Terri Nutter’s rich, eclectic and vibrate life journey recently put her in a gem of a place as executive director of the Donelson Hermitage Chamber of Commerce.
The path to the position could almost be termed “six degrees of separation,” with her life choices and directions intertwined in what she said was “God charting my path” to the juncture.
She’s worked as executive director at the chamber for five months, but she’s already has made an impression on the communities where she’s lived the most impactful years of her life.
Nutter, a widow of seven years, and mother to three, lived in Donelson for several years and also traveled back and forth to Branson, Missouri and was on the road during her music career. She recently bought a home in Hermitage from a friend of 40 years who worked with her at Opryland Theme Park when they were youngsters and had their toes dipped in the music industry.
It’s long-term links like this that have shaped Nutter to be a strong, independent and soulful person who manages to keep connections, make longtime friends and appreciate loyalty.
It’s currently the mindset she steers toward for her chamber responsibilities. She loves her chamber operations manager Danielle Dobbs, who she promoted with a new title from administrative assistant when Nutter accepted the director’s position.
“The biggest key to this chamber is relationships with people in our community,” Nutter said.
Let’s throw in a bit of serendipity as well. Nutter is a fascinating person who hopes to share her enthusiasm and some fresh ideas with the chamber that was founded in February 1977 with just a few members and currently boasts 400-plus businesses, individuals and organization members.
“My goal is to grow and introduce more programs,” she said.
Path to today
Let’s throw in a bit of Nutter’s fascinating past. She has 30 years in the music industry, four years as a leader of a children’s ministry at a Donelson church, and she has ties with the chamber in Branson and experience as a committee chair at the Donelson Hermitage Chamber of Commerce.
She’s mother to Austin Smith, owner of Nashville and Donelson’s popular Party Fowl restaurant with a new location planned for the Nashville International Airport. Nutter moved to Hermitage to be near to him and her grandchildren there.
Daughter Kayla Oakley lives in Portland, Oregon, and youngest, Mackenzie, 21, is a senior at Lipscomb University.
However, Nutter does not have “empty nest syndrome” and looks forward to fulfill the duties at her new job with the chamber.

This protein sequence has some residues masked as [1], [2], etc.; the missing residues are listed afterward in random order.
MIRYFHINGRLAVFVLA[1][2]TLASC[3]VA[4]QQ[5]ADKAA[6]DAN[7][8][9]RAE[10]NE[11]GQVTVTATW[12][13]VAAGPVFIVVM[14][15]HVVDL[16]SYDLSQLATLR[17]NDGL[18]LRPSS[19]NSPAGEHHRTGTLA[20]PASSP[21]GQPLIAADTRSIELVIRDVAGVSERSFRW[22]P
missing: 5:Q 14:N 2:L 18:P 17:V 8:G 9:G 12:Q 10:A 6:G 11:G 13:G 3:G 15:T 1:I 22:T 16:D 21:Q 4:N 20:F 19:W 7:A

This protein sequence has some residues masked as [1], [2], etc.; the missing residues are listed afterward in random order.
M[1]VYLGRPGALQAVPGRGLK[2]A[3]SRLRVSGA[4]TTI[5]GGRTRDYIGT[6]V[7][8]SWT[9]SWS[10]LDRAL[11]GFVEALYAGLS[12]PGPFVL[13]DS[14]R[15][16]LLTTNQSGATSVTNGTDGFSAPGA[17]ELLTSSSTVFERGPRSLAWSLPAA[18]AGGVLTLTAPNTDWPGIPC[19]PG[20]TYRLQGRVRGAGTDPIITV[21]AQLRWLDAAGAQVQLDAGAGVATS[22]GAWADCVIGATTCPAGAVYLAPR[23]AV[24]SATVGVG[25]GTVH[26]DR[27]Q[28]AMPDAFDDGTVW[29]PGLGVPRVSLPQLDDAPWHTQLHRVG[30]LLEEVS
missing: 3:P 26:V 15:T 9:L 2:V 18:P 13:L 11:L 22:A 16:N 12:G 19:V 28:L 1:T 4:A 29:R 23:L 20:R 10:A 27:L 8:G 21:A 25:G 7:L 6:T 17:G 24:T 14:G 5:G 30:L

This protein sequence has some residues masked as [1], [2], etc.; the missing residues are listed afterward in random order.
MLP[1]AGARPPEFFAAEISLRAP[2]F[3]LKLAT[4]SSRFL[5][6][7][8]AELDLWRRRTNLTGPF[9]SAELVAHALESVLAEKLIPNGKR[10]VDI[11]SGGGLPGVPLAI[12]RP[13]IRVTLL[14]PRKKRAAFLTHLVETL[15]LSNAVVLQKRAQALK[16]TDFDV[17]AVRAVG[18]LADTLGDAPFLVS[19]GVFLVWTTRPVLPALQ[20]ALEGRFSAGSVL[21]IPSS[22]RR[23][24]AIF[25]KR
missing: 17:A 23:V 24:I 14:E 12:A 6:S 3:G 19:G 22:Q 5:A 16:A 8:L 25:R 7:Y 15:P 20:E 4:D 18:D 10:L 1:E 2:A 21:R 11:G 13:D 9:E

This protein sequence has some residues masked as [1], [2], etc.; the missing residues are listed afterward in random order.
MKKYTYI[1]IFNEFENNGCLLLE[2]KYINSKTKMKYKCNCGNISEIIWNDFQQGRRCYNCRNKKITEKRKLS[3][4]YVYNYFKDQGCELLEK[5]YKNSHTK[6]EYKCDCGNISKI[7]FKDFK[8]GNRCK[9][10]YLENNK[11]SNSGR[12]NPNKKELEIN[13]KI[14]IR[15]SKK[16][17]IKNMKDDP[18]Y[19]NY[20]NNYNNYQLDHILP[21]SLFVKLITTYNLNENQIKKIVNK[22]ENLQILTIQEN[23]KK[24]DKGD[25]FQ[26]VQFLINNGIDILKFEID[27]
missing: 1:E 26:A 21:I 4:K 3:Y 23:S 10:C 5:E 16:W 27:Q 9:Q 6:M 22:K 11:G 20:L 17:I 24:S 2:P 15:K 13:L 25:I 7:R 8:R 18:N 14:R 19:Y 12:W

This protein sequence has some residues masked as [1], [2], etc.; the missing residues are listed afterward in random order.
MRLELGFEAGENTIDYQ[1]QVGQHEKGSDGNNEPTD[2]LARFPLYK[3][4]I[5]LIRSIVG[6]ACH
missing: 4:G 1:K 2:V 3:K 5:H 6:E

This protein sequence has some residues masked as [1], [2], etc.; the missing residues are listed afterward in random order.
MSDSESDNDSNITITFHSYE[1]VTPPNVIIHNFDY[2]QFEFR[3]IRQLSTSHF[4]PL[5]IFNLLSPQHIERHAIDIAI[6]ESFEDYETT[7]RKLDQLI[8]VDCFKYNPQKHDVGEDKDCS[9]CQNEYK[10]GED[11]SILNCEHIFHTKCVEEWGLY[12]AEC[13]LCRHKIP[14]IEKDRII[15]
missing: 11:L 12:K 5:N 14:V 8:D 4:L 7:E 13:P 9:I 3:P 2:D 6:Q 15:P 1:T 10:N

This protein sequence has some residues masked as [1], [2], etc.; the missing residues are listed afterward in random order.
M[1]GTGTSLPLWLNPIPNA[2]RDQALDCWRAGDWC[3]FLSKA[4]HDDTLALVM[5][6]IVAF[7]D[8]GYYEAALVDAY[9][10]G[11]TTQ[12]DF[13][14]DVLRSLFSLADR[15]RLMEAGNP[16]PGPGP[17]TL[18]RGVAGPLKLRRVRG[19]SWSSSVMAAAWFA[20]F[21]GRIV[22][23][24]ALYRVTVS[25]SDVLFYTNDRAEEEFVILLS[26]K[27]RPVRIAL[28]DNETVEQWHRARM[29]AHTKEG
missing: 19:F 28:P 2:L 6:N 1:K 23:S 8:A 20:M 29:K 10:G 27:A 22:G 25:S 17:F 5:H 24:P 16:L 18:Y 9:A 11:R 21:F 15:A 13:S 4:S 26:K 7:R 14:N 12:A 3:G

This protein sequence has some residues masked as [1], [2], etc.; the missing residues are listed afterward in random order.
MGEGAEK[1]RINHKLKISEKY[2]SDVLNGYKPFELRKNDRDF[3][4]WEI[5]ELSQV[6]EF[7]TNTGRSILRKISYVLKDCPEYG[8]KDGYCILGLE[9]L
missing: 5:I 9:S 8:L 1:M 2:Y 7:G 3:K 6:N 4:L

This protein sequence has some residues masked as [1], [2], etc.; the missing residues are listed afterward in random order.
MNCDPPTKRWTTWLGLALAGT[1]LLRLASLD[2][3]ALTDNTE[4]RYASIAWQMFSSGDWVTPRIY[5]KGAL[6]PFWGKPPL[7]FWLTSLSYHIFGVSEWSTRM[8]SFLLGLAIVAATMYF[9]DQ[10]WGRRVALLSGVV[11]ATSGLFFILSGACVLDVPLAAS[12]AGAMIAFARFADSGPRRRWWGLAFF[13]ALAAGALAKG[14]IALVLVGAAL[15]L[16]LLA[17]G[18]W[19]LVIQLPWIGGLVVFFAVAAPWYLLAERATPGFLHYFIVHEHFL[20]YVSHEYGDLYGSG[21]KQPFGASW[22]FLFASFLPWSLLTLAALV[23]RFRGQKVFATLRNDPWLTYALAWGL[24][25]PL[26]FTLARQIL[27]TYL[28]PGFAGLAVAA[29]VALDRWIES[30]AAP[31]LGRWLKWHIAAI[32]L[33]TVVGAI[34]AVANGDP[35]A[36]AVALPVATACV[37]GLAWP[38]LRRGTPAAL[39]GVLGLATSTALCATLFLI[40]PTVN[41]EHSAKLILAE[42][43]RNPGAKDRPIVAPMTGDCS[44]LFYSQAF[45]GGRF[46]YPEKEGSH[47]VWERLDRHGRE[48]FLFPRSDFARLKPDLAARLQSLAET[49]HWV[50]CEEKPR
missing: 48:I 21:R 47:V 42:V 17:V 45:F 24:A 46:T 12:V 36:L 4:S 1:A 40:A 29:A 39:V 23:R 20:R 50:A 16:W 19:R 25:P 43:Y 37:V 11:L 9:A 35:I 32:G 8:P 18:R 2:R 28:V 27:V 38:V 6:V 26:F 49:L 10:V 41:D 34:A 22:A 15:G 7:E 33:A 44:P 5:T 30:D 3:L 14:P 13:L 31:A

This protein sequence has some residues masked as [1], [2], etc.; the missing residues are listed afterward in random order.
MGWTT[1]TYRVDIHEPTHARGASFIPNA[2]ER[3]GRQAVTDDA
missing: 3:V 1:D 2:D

There were plenty of other eye-opening jobs in Nutter’s past to this point.
She was born in Memphis and graduated from high school at 16. A year later, Nutter moved to Donelson to impart on a journey at Opryland Theme Park.
“It was a great stepping stone,” she said. “You would not believe the number of actors and singers that came out of that training ground.”
She lived in the Donelson-Hermitage area off and on for more than 40 years. She worked in Branson in the early 1990s, and after returning to Tennessee, she performed again at Opryland and in the Music Valley area of Donelson, as well as in Pigeon Forge.
She’s sung at the Grand Ole Opry, is a published songwriter and was a recording artist at Warner Bros. Records. She’s performed internationally.
One of the foremost mentors of Nutter’s is Jeannie Seely, an award-winning, iconic singer.
“She’s my daughter’s Godmother,” said Nutter.
They happened to be on the road together, and Nutter asked Seely if she could go on stage and sing harmony with her. The rest is history.
Nutter was known for impersonating singers, and that morphed into a long gig doing “Always Patsy Cline,” where she belted out the singer’s hits to the delight of people.
“I think I learned 116 Patsy Cline songs,” she said with a laugh.
Add to this impressive resume, Nutter has 20 years experience in the real estate business.
Fast forward, Nutter loved to volunteer at Donelson Church of Christ and ended up taking a position as children’s minister, where she spent four years from 2015 until 2019. All the while, she was involved with the chamber’s Women in Business group, served as its committee chair and led the chamber’s gala.
“The director position came open, and I applied for the position the last day it was open for applications,” she said.
Another profound moment was in this time she took a little “alone time” trip and asked God to give her black and white, and while at a little inn at Red Boiling Springs she went to church with the owner. On her way out, she saw signs along the driveway that said chamber of commerce.
“And, in black and white,” she said. “That was all I needed.”
Needless to say, the next day, she was asked to fill the position, and she accepted.
“I’m so excited,” she said. “We have great plans.”
It probably won’t be out of the realm of possibility Nutter might be an entertainment prospect at some upcoming chamber events or fundraisers.